He also opened the library to the public. Even now all the books of the collections are freely consultable by everyone.




The various rooms of the wing are divided into subjects.
The last one is dedicated to the studies of theology.
This fresco portraying "The Faith defeats the Heresy" is quite eloquent on the spirit of the times. How scenographic!

Besides the books and frescoes, some rarities of books were left for us to see.
Some of them were so precious that we could see only the copies-- But the copies were quite precious themselves!
Among the various curiosities, that to be honest I had no heart to take pictures of, I dedicated a shot to this:
It's a dedication to Ersilia Caetani Lovatelli from Gabriele D'Annunzio on a copy of one of his theatrical pieces, "Più che l'Amore".
Ersilia was an archaelogist and the first female scholar to enter the Academy.

Once we were done with this visit, we had the chance to access the Villa Farnesina too, as it's part of the Academy.
As a chance to take a peek to Rafaello's famed frescoes, how could I say no?
The Villa was commissioned by banker Agostino Chigi, who wanted to spend his happy days as a patron of the arts here.
Designed by architect Baldassare Peruzzi and decorated with the paintings of Rafaello, Peruzzi himself, Sebastiano dal Piombo, the good ol' Sodoma and so on...
The Villa is called "Farnesina" because by the end of the XVI century it was bought by cardinal Alessandro Farnese once it was abandoned after the sack of Rome. It was a way to tell it apart from the Palazzo Farnese on the other side of the Tiber.

Long story short, let's start with the visit!
The first room that we find is the famous Hall of Galatea:


Besides the portrait of the beautiful nymph of the sea, we can spot some landscapes of the Roman countryside.
The ceiling is decored with allegories of the Zodiac and other mythological stories. I don't know, the general vibe of this room is quite chaotic for me ò_o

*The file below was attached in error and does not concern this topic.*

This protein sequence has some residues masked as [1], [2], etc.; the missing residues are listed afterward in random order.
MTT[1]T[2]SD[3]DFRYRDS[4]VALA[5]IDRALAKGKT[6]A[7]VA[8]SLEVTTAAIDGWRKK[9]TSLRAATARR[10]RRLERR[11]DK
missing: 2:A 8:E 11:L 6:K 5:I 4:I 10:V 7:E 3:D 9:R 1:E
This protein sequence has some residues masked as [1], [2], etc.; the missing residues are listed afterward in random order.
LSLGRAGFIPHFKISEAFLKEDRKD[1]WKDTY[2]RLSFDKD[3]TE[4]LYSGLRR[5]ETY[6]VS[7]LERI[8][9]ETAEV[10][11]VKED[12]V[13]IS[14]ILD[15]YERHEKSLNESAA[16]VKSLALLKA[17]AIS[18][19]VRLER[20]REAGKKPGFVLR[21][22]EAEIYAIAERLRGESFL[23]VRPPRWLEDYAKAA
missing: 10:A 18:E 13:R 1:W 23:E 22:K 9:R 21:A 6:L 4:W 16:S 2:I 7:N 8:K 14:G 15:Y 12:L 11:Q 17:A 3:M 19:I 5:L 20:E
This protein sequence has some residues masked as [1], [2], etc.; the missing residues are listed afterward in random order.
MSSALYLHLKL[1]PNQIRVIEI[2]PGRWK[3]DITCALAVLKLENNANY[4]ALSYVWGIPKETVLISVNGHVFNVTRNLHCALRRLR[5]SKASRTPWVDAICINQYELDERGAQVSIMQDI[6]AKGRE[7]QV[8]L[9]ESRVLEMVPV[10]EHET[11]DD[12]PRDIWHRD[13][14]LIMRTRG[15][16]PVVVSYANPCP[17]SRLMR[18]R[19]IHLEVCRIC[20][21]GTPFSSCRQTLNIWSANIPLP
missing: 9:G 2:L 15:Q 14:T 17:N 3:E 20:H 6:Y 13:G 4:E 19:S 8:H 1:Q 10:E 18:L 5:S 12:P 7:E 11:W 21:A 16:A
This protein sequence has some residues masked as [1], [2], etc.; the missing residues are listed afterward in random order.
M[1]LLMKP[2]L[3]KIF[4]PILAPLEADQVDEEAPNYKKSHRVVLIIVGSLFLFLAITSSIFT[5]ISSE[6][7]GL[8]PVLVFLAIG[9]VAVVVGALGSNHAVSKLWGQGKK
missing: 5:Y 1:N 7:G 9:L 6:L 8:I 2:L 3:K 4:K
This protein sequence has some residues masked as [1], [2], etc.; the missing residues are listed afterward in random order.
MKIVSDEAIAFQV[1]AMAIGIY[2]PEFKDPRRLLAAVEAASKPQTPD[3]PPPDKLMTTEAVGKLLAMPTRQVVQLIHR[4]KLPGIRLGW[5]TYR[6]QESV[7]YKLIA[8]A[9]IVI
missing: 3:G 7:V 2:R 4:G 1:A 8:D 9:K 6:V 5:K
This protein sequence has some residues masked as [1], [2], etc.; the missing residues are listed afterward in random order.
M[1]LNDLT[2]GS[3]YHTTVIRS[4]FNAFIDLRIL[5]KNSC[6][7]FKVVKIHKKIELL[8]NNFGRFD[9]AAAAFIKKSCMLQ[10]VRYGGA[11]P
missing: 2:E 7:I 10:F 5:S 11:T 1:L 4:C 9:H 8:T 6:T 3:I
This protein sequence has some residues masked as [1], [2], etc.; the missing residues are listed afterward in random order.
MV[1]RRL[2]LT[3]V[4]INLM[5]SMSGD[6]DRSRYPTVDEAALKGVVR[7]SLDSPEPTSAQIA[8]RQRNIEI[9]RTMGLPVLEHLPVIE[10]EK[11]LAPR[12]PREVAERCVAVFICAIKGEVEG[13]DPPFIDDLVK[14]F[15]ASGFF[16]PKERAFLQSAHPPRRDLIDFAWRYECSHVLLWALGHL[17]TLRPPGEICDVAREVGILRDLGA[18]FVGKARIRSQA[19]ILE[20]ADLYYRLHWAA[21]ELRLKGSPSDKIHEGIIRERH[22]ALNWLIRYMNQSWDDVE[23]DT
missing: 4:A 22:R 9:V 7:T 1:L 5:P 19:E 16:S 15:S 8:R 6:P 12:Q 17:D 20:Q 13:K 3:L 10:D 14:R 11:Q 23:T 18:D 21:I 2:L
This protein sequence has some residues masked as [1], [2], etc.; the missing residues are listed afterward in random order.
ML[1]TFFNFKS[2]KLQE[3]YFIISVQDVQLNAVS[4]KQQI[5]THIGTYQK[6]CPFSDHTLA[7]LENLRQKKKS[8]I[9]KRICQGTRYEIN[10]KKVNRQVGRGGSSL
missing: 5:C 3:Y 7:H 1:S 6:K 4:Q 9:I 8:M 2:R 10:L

Next is the Loggia of Psyche:


How vivacious and joyous!
This whole place was decorated by Rafaello and his pupils.
The lodge was once open and facing the garden-- The place is now closed and protected after a huge restoration's work.

From the loggia is possible to access to the Room of the Frieze, painted by Baldassare Peruzzi:


You can see various mythological scenes, expecially concerning Hercules, Orpheus and Jupiter.
I also took my time to pay attention to the grotesque decorations of the rooms... In this period the Domus Aurea, the magnificent private villa of Nero, was discovered and all the artists used to go there to study the paintings of the ceilings and the walls to enrich their decorative repertory.
This kind of decorations was extremely popular with the noblesmen of the time and you can find such decorations in every private residence of those who "matterred" at the time.
Isn't it fun how the luxury of Ancient Romans was associated to the luxury of Modern Romans--?

On the first floor is the Salone delle Prospettive, designed by the architect himself with a series of fun optical effects and fake perspectives:
--Even the marbles are painted!

And, last but not least, the room that hosted the bedroom of Agostino himself, decorated by Giovanni Antonio Bazzi (nicknamed "Sodoma" for his sexual preferences) and featuring a beautiful Marriage of Alexander and Roxane:


I laughed at the cupids hurrying up to get Roxane naked for Alexander without any regard for the scared people around!
Again, note the grotesque on the ceiling's decorations... I really dig these cofferings!!

And here ended my experience with the fancy palaces of Rome-- I hope that you enjoyed it too!